Prime Minister Trudeau has continually, since the evening the plane was shot down, called for de-escalation. I think this consistent message is the most productive stance Canada could have taken and where I think most of the people who feel like Canada’s reaction should have been different are missing the point.

On January 10th, both the Toronto Star and National Post published articles asserting that the Prime Minister should have reacted with more aggressive emotion. In The Star, Heather Scoffield wrote that “sympathy is just not enough” and in The Post, John Ivison wrote “the prime minister expressed a bizarre solidarity with Iran. The tragedy “binds us together in our grief””.

While quick thinking and hot heads are an easy course of action, the recognition and knowledge of the processes that need to be utilized after a catastrophe to prevent it from escalating seem to be continuously limited to those on the inside or the insatiably curious. Since the 10th, Canada’s response has played in our favour. Working with the Iranian government after their admission of guilt rather than impose sanctions and declarations of terrorism has mitigated the risk that Iran would put up barriers to Canadian investigators or nationals entering the country to assist in reclamation and resolution.

PM Trudeau’s point all along seems to be that there are people living in Iran who lost loved ones too; they are also people. Where a goal is to de-escalate, retaliating in a way that closes dialogue rather than opens it would have been an arrogant course of action.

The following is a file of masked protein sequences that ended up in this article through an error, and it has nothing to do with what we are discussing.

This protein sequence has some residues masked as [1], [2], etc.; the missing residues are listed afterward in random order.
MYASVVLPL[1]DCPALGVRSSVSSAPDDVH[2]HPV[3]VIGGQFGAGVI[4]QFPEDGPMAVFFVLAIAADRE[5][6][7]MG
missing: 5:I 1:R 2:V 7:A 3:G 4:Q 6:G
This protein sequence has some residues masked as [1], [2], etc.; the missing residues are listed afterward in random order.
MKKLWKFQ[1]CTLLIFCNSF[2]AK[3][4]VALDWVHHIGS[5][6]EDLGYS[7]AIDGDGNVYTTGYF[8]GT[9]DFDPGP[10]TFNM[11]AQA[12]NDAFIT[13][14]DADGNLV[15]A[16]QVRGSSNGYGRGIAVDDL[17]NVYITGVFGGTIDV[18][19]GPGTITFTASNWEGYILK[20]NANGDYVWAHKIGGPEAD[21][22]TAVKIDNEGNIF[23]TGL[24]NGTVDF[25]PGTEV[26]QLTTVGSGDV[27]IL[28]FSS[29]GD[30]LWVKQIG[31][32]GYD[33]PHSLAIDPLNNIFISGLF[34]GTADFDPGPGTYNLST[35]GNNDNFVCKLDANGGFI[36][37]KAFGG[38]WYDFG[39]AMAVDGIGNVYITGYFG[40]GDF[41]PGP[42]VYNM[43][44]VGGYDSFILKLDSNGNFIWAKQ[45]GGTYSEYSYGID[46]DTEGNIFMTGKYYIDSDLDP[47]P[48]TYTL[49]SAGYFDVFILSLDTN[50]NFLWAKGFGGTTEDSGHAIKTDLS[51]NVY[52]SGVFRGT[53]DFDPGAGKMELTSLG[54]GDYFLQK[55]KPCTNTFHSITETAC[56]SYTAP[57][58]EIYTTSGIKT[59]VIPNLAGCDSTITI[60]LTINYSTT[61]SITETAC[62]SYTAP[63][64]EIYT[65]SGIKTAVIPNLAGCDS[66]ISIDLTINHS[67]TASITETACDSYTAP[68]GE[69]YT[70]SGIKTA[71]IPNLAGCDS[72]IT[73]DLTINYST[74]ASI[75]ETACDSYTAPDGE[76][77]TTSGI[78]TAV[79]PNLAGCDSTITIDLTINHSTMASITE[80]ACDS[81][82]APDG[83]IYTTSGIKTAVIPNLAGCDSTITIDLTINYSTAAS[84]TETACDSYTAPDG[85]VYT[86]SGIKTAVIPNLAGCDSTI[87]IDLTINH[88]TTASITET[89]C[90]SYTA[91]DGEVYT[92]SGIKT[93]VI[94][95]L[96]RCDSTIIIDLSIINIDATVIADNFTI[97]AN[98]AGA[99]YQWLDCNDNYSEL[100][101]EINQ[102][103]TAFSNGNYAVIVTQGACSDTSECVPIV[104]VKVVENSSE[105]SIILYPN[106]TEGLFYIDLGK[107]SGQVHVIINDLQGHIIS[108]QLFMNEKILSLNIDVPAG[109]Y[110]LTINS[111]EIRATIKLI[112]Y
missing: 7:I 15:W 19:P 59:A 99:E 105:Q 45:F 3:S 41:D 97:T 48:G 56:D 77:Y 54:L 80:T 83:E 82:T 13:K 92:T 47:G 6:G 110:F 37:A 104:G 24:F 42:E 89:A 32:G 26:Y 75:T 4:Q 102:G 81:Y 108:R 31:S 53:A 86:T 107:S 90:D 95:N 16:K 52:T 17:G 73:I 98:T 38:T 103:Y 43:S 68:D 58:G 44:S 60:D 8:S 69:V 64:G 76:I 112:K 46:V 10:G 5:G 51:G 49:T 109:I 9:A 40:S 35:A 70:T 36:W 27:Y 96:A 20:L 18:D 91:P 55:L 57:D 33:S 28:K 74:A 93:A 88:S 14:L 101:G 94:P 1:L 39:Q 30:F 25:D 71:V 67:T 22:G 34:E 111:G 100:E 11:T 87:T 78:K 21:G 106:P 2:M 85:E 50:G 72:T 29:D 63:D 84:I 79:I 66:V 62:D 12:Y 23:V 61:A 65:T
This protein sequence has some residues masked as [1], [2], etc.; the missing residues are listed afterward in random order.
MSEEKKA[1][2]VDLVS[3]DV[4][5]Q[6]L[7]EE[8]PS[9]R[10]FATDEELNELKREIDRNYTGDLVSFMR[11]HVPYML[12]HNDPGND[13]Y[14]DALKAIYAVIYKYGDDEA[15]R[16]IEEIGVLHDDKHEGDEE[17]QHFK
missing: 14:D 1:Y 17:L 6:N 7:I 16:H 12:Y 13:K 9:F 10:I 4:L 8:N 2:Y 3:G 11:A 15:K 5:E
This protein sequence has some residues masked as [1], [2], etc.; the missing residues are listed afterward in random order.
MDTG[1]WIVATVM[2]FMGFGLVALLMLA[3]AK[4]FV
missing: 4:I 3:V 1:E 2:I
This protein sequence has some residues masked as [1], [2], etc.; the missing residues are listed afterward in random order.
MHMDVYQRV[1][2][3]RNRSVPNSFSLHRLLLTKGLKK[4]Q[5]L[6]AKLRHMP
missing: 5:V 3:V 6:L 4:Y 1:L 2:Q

We are lucky that the United States has yet to retaliate in a like-way.

Once the damage from the crash is sorted and families have been connected with their loved one’s remains, and the victims have been laid to rest, then would be the time to begin discussing repercussions.

Ivison ends his article by saying of Iran, “This is not a regime that wants to “engage”. This is not a regime that is going to admit its mistakes.” And yet we have seen them admit mistakes and engage with Canada.

On January 11th, Hafeez Noorani from FU Politics tweeted; “Diplomacy works. Giving a country in the wrong an opportunity to save face works. A level headed foreign policy works. Because our government reacted in the right way…”

If pundits and commenters could put aside their political alignment and see this diplomacy as coming from Canada rather than coming from the Prime Minister as an individual, I think it would be easier to see through the fog of war and exist in the moment.

We have not been thrown into an escalating global conflict, the world – specifically Canada – has been given the space and time to grieve appropriately. Our governmental systems do not move as quickly as we want them too, but it does not mean that the system is broken. Not yet.

John Fisher
Written by
John Fisher

Aspiring writer. Amateur at most things.
Jack holds an Honours Bachelor's degree in English Literature from the University of Guelph, with a double minor in Creative Writing and Anthropology.
Entertaining the idea of instituting a maximum wage.
@Jack_Fisher_4 on Twitter and Instagram